The number of foreign workers who flooded the area after the hurricane has been estimated at more than 30,000. Many of them have been identified by law-enforcement authorities and others as illegal aliens.

The Gulf Coast Latin American Association noted in a report that whether those workers will remain after the cleanup work is completed is not clear, but the longer those jobs last, the more likely it is that the workers will settle permanently. After Hurricane Andrew hit southeastern Florida in 1992, the association said, the construction boom attracted large numbers of Hispanic immigrants to several areas, including Homestead, Fla., where the Latino population doubled during the 1990s.

Many of the illegal aliens came into the Gulf Coast states not only from south of the border but also from California, Arizona and Texas, responding to the demand for workers. U.S. Border Patrol officials in the three states have reported an increase in the number of illegals apprehended.

Some of the migrants who did get jobs in the Gulf states also were mistreated, records show. Two class-action lawsuits are pending in federal court in New Orleans in which thousands of migrant workers said they never were paid, although many worked 12-hour shifts, seven days a week and were required to remove toxic contamination from hurricane-ravaged buildings.

Some of the named companies were working on contracts from the Federal Emergency Management Agency (FEMA) and other government agencies.

Government estimates put at 400,000 the number of jobs lost in the Gulf region as a result of Katrina, which displaced more than 1.5 million people, and many of those workers left the area to seek employment elsewhere because available construction, laborer and cleanup jobs in Alabama, Louisiana and Mississippi had been filled by foreign workers, including illegal aliens.

President Bush last week signed the Katrina Emergency Assistance Act of 2006, which extended for 13 weeks unemployment compensation benefits to more than 140,000 residents of the Gulf states who were displaced from their jobs by Katrina. Their benefits, funded by FEMA, had expired March 4.

Would-be employers in Alabama, Louisiana and Mississippi, awash in cleanup and reconstruction jobs, faced little in the way of legal problems in hiring the illegal aliens after Katrina because the Department of Homeland Security temporarily suspended the sanctioning of employers who hired workers unable to documenttheir citizenship

Mr. Bush also had suspended the Davis-Bacon Act, which requires local contractors to pay “prevailing” wages, in the areas hit by Katrina to encourage reconstruction and cleanup.

“The men we sent to jobs in Alabama were local fellows looking for work, men who needed jobs,” Mrs. Swope said. “After driving 50 miles to the work sites where they had been promised $10 an hour, they discovered the employers had found substitutes who were willing to work for less.”


Immigrants No Danger To Jobs In U.S.
By Jared Bernstein
Economic Policy Institure
April 26, 2006

As throngs of immigrants rally in scores of cities and Congress has to further debate an immigration bill, there still is one question that is not being considered.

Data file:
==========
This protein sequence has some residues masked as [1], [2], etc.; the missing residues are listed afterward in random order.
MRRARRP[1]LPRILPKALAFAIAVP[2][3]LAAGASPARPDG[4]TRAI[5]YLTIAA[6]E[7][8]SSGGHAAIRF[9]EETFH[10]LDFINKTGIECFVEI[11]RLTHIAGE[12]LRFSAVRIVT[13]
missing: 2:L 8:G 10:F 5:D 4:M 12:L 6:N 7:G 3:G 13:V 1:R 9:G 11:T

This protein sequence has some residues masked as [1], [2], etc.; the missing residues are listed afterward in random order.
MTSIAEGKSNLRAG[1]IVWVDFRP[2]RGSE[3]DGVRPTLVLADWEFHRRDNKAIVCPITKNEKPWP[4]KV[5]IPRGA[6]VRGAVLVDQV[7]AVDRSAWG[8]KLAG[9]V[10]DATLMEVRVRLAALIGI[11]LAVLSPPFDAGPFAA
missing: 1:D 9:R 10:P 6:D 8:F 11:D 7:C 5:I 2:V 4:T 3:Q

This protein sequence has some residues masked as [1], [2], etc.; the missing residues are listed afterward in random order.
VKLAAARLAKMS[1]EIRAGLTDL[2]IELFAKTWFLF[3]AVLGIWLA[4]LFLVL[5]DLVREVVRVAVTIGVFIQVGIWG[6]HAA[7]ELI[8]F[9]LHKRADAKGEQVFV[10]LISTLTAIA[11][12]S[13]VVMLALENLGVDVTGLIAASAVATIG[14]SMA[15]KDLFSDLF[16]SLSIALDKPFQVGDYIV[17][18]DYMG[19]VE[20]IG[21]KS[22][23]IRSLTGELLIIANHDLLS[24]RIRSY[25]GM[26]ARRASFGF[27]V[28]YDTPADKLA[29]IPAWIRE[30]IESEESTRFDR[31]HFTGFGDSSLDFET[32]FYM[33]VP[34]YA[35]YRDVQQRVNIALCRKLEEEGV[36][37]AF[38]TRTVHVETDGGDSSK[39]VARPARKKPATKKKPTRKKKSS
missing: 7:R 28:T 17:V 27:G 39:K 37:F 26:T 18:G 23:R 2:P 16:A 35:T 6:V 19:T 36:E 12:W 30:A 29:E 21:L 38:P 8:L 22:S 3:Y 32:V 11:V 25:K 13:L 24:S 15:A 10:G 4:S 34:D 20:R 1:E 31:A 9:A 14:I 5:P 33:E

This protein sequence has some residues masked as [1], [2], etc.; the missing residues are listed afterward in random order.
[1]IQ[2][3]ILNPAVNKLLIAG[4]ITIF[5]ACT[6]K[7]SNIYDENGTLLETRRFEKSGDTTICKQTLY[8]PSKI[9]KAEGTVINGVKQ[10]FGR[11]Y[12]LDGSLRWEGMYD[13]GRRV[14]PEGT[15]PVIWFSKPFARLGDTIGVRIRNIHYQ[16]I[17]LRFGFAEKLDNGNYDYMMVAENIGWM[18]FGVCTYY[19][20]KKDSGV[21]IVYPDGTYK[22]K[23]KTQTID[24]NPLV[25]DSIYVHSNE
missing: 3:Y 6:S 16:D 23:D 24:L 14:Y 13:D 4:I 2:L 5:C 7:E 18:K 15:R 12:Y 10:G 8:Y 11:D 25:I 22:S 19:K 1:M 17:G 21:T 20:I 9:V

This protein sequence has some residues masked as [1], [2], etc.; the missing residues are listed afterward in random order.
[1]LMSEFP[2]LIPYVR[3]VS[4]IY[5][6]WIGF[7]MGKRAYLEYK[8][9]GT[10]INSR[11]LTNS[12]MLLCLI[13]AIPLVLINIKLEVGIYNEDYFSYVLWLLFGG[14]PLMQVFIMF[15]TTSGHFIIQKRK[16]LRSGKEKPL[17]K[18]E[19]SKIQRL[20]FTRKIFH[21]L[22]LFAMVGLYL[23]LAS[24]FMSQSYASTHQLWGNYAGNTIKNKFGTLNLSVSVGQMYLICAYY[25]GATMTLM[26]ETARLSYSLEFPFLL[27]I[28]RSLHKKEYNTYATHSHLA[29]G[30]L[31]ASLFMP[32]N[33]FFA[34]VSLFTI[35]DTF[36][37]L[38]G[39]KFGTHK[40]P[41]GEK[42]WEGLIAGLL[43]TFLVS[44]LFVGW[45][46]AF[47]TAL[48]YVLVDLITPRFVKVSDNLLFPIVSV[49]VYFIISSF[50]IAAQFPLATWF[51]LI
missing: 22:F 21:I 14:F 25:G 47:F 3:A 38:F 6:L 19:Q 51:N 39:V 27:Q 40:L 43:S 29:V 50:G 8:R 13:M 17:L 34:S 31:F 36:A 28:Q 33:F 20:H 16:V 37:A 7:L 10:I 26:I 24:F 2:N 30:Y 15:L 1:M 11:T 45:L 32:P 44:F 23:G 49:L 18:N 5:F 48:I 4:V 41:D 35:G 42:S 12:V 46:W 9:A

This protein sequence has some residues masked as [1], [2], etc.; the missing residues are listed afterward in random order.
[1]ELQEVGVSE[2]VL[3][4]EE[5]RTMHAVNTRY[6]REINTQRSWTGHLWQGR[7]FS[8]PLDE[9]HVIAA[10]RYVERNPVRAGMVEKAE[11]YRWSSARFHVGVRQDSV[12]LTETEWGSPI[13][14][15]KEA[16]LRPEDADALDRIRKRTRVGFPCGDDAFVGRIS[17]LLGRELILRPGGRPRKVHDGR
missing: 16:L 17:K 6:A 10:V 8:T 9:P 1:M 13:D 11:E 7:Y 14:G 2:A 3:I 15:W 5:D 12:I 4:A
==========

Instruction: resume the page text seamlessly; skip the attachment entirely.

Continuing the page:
Would natives have done much better had there been fewer immigrants in the job market? There’s no definitive way to know, but a hard look at the labor market suggests immigrant workers are not a threat to natives.

First, what’s changed in our job market over the past few years is not the growth of labor supply; it’s the lack of labor demand. Back in the late 1990s, immigrant inflows were larger than ever, yet we created enough jobs to absorb most of these workers, along with native job-seekers, and their wages and incomes grew significantly over these years. It’s no coincidence the debate over immigrant competition occurred at a much lower decibel level then.

In this decade, we’ve had the longest jobless recovery on record, followed by a job creation rate that’s tepid in historical terms. Were job creation occurring at the rate of the last recovery, we’d be averaging 300,000 jobs per month instead of 200,000. That difference of 1.2 million jobs per year would make a huge difference in terms of providing enough slots for all job-seekers.

Second, in some parts of the country, immigrants dominate occupations to the extent that they’re more likely to compete with each other than with native workers. For example, immigrants account for about half of non-managers in construction in New York and Washington. Moreover, the fact construction was one of the few industries to boom over the past five years is one reason immigrants’ net job gains have outpaced those of natives. Again, the role of labor demand and job creation is an overlooked determinant of outcomes in this debate.

Third, one area where there does appear to be some crowding out in recent years of native workers by immigrants is among high school dropouts. But there are mitigating factors to consider here as well. As would be expected in an advanced economy like ours, high school dropouts are a small and shrinking share of our workforce (11 percent of the adult workforce last year), and immigrants are a fast-growing share of this disadvantaged group, while the native share is contracting.

Basically, if you’re a native worker without a high school diploma, you face tremendous barriers in the job market, of which immigrant competition is only one. As the New York Times reported recently, 72 percent of young, black, male high school dropouts are incarcerated or jobless. But does anyone really think that were immigrant competition to let up significantly, their fate would be significantly altered?

Natives and immigrants alike reasonably worry about the ability of our job market to absorb seemingly endless flows of new workers. And all of us should question Congress’s rationale for adding hundreds of thousands of new temporary work visas as part of immigration reform.

But for all 140 million people in our job market, immigrant and native-born alike, the most important missing ingredient right now is a much more balanced economy, one where overall growth lifts the rowboats as well as the yachts, regardless of from which shore they hail.

Jared Bernstein is senior economist at the Economic Policy Institute in Washington, D.C.



Posted by Elvis on 04/17/06 •